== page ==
The Horse Trade

I never thought this day would come. Nor had I expected the heartache to be as intense. The feed bin was empty. The water bucket was gone. Everything had been cleaned and swept away. The only trace that there had ever been a horse inside this stall was the name plaque still on the stall door.

I was fifteen when a girl, a few years older than I, opened up the door to her grandfather’s barn and two of the fattest horses I’d ever seen bulged against the doorway to greet me.  Before I knew it, I was on a trail ride with baler twine holding the saddle on a horse that looked like a Quarter horse but had the mentality of her Tennessee Walker companion.

It never occurred to me how that girl may have felt selling her horses, until this day when I stood in the empty stall of that same Quarter horse I’d loved for six years.

It was for the best, or at least that’s what I tried to convince myself in order to ease the pain of losing my best friend. Soon, I would move away with my new husband, a man allergic to horses.

I hadn’t been home when my dad sold my horse. He thought it was best for me not to be there when my horse left. I never got to say that final goodbye. I never got to meet the person Dad entrusted my horse with.

I’ll never be sure which I regret more – having to let go of my horse or not being given the opportunity to say goodbye.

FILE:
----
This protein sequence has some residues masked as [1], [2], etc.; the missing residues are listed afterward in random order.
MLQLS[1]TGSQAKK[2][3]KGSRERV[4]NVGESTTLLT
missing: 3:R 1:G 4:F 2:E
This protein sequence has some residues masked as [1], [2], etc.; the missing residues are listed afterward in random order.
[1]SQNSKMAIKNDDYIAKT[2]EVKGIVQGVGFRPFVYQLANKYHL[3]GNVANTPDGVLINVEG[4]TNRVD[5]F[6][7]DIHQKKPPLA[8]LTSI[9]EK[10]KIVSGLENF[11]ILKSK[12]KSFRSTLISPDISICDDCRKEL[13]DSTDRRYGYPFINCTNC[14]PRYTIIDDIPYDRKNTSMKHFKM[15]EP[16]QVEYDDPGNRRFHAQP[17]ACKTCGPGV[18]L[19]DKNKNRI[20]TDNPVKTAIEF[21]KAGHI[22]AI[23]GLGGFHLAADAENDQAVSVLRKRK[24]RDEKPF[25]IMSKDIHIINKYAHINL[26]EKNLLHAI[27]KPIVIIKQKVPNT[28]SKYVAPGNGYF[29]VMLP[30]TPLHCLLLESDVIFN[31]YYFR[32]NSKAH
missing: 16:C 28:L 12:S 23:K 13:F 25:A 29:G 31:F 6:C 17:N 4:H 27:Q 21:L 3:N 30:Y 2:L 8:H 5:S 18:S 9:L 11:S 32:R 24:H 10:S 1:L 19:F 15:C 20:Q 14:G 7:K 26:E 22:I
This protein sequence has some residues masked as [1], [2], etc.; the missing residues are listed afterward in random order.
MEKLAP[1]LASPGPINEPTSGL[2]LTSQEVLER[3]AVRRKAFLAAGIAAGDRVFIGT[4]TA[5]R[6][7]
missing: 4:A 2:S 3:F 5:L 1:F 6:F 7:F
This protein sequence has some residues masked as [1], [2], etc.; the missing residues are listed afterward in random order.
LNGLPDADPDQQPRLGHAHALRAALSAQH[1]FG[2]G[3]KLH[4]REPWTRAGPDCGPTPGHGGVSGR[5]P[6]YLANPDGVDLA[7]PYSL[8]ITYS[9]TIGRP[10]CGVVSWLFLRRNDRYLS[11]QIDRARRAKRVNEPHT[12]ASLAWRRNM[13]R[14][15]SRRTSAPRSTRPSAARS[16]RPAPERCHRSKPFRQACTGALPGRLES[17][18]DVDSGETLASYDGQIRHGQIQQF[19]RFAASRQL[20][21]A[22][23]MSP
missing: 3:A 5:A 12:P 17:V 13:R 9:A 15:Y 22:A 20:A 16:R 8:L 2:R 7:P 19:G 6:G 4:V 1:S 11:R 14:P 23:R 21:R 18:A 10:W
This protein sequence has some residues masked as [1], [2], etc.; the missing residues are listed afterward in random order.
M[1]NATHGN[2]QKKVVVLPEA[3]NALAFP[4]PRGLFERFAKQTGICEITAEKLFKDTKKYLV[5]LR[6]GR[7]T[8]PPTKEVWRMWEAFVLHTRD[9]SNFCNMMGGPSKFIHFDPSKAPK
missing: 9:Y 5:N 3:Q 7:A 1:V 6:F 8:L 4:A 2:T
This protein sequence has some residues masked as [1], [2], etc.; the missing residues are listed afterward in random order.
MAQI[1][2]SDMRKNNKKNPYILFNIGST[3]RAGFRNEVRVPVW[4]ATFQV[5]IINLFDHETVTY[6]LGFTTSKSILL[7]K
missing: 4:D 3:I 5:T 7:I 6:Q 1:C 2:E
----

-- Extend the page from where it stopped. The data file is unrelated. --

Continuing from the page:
Over the years, I’ve kept my saddle. It reminds me of all those races and trail rides and memories I have of my horse. It also reminds me of a promise my husband made to me just before we married. A promise I’ve held onto in my heart that he would keep – one day I’d have a horse again.

As I look back fifteen years later, I know it couldn’t have happened any other way. I may have had to let go of my horse in order to marry a man allergic to animals, but God has blessed us in so many ways over the years.

While my husband may not have fulfilled his promise of a horse yet, I wouldn’t trade our life or three kiddos for anything in the world.

So when people ask me about that saddle sitting in the corner, I tell them, “I traded my horse for my husband.” Because sometimes in life we have to choose to give up one thing in order to gain something greater.  (Please click to Tweet this.)


Feature image credit: Ari Bronstein

Susan Lower

Susan Lower is a thrifty, creative, adventurous gal who loves black raspberry ice cream and chocolate. She's married to an awesome guy who calls her beautiful and has three great kids who call her Mom. She serves on the board for the St. Davids Christian Writers' Association as their conference director and when she's not writing, you'll find her with a good book, taking a family adventure, or in her craft room at

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